It is with mixed feelings that I look forward to tonight's keynote DNC speech by Bill Clinton, considering that Clinton was my first president.
And by "first president" I don't just mean the first winning presidential candidate for whom I voted, but also the first winning presidential candidate whose election I supported going back to the very first presidential election of which I was even vaguely aware. Nixon vs. Humphrey, Nixon vs. McGovern, Carter vs. Ford (yes, really), Reagan vs. Carter, Reagan vs. Mondale, and Bush vs. Dukakis... I was on quite a presidential losing streak heading into the 1992 election.
So it was an unfamiliar joy I felt that Election Night in 1992 as the networks called the race for Clinton, and the room raucously erupted into an ironic chant of "tax and spend!" My presidential candidate finally won. But in a way, Clinton was never my presidential candidate.
Clinton was a DLCer, the party faction that argued Democrats must move toward the right and away from economic populism in order to win national elections. It was an ideological compromise I found distasteful and a political strategy I mistrusted, but Clinton did indeed win the White House campaigning on his "third way," so I was willing to give him and his cohorts a chance to prove themselves. And Clinton governed as promised—NAFTA, welfare reform, DADT, bank deregulation—these were all signature "accomplishments" of the Clinton administration.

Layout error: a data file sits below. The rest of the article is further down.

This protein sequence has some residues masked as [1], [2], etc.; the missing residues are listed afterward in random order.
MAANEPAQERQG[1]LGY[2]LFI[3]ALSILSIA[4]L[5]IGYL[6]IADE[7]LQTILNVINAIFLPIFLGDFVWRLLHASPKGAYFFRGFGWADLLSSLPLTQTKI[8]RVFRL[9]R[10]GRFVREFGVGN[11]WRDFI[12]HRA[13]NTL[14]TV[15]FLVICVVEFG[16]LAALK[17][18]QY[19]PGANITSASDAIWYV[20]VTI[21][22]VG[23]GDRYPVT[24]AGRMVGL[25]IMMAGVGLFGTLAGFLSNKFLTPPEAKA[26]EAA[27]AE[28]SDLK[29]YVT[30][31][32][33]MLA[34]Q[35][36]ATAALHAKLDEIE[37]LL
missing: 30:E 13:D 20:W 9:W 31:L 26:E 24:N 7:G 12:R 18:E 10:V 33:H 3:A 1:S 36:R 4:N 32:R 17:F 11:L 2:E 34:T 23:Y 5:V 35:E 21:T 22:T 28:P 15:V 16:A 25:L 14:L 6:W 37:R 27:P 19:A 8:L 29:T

As was the Gingrich Revolution.
To be fair, I mostly approved of Clinton's cautious foreign policy that satisfied itself with containing Saddam Hussein, while resorting to limited military interventions on supposedly humanitarian grounds. And it's hard to argue with the fiscal performance of a president who ended his tenure with a booming economy and a budget surplus.
But Clinton's more "centrist" policies ultimately pulled the party and the nation permanently to the right, while his accommodationist approach only provoked Republicans to up their attacks, leaving the Democratic Party weaker than he found it, structurally, ideologically, and rhetorically. Indeed, the very fact that we now look to a DLCer like Clinton to deliver a progressive stemwinder of a convention speech is a testament to the way he helped lower our collective political expectations.
So yeah, I have mixed feelings approaching tonight's Clinton speech. I expect it will be great. I presume it will provide President Obama the kind of electoral lift no Republican speaker could offer Mitt Romney in Tampa.
But I won't be cheering Clinton the way I did in 1992.